Institutional history of the Scottish National Gallery of Modern Art : tensions, paradoxes and compromises
Galastro, Anne Bernadette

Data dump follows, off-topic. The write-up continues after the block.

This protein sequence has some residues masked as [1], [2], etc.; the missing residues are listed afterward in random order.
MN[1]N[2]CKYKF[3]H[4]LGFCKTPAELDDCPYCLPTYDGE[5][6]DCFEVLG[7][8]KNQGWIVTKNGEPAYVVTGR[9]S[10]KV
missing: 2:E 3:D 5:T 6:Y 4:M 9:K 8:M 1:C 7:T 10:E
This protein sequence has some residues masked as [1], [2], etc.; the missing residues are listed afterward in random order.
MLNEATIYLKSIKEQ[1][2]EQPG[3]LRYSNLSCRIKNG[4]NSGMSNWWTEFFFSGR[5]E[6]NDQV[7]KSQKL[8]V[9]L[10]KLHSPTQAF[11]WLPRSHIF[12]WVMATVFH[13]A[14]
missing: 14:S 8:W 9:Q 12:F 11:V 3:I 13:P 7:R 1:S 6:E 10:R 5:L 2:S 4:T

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This study provides the first comprehensive account of the institutional history of the Scottish National Gallery of Modern Art (SNGMA) from the earliest calls for its foundation at the start of the twentieth century to the recent series of exhibitions marking its fiftieth anniversary in 2010. The SNGMA is both a unique case‐study and a useful illustrative example of the specific category of modern art museum: the account of its history sets the institution within its wider cultural context and explores the inevitable complexities facing a public gallery devoted to modern art. The study examines how the institution has balanced the need to represent a full historical survey of modern art with the desire to engage with the contemporary, and how it has addressed the question of collecting and displaying the work of Scottish artists alongside international art. By providing a close documentary analysis of the evolution of the institution, drawn from within the Gallery’s own archives, combined with extended reflections on the central dilemmas it has had to face, the study constitutes an original contribution to museum scholarship. Various methodologies are employed to assess the diverse factors that have affected the institution’s development. The narrative confirms the close correlation between the architectural frame and the public perception of the institution. It traces the evolution of the acquisitions policy and notes how this shaped the permanent collection, allowing a shift from an aspiration to universal coverage of the international trends of 20th century art to a more targeted specialisation in certain areas, primarily Dada and Surrealism. It charts the attitudes towards temporary exhibitions and the display of the permanent collection, and examines these in the light of current exhibition theory and practice. The analysis concludes that the SNGMA has been largely successful at achieving the aims and ambitions it originally defined for itself, although its role is constantly evolving in response to changes in the broader context of art museums.